North's rural crime bill rises to £2.6m
RURAL crime is on the rise in Northern Ireland, with the bill totalling £2.6 million last year.
The latest figures from insurer NFU Mutual show that rural crime has increased in cost by 5.3 per cent on 2016, with quad bikes and ATVs (all terrain vehicles), livestock and tractors top of thieves' wish-lists.
The figures form part of NFU Mutual's annual Rural Crime Report, which revealed a UK-wide rise of 13.4 per cent rise in the cost of rural crime last year to almost £45m.
Wales saw the sharpest rise in the cost of rural crime, reporting a 41 per cent jump on the previous year. Meanwhile, the north east was the only region in England which reported a fall - of 6.5 per cent. Scotland also experienced a 3.8 per cent drop in the cost of rural crime.
Martin Malone, NFU Mutual sales manager in Northern Ireland, said:
“There is widespread concern in Northern Ireland that a new breed of brazen criminals are targeting the countryside and they are overcoming electronic security measures to steal expensive equipment and vehicles.”
The report reveals that in some parts of the country farmers are being forced to combine medieval methods with high-tech security to combat modern-day crime. Earth banks, stockade fences and high-security single access points are helping fortify their farms against criminals who use 4 x 4 vehicles to get onto farm land to commit crimes and evade police.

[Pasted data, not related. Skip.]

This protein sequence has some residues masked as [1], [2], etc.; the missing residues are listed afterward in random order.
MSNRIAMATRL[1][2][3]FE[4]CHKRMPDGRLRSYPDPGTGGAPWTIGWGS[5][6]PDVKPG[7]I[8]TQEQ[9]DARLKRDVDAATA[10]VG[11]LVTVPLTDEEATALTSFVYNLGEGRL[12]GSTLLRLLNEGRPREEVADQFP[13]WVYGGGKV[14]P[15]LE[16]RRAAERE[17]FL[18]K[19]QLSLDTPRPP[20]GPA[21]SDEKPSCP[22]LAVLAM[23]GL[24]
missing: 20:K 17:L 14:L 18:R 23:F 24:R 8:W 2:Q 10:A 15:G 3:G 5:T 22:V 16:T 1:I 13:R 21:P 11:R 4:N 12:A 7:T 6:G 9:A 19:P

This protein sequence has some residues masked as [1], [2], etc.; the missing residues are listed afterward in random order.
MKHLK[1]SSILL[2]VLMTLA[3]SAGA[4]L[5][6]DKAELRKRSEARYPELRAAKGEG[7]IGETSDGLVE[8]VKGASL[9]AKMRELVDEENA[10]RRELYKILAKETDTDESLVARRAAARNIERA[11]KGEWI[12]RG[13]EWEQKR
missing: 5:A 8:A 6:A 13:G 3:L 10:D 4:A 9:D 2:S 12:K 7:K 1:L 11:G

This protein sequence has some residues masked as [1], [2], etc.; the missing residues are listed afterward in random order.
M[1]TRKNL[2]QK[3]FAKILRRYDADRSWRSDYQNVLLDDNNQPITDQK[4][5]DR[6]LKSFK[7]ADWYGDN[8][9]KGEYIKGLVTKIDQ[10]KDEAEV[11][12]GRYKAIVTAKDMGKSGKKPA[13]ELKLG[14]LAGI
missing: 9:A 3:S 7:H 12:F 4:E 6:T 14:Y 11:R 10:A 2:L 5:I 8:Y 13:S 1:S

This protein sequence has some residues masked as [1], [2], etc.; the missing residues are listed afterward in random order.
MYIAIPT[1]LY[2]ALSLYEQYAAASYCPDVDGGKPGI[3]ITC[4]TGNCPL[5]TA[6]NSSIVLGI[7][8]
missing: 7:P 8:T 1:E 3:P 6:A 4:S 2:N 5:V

“Adapting centuries-old security with high tech solutions is already proving successful in keeping at bay thieves who don't fear being caught on camera and have the skills to overcome electronic security systems,” Mr Malone said.
Farmers are also using hi-tech tracking devices and immobilisers on vehicles, CCTV video, dashcams, motion sensors, infra-red surveillance and SmartWater marking in their farmyards and even DNA markers to protect sheep from rustlers.
The report also reveals that limited police resources and repeat attacks are the biggest fears for people in rural communities, with many forced to change the way they live and work as a result of rural crime.
“We are working closely with police to identify preventative measures and to educate the rural community on how best to protect their property and possessions.
“Social media, for example, is fast becoming the new eyes and ears of the countryside, strengthening the community ties that help in the reporting and recording of crime and bringing thieves to justice," Mr Malone added.
As the main insurer of the countryside, NFU Mutual has responded to its members' concerns and has invested more than £1.2m to tackle the menace of rural crime.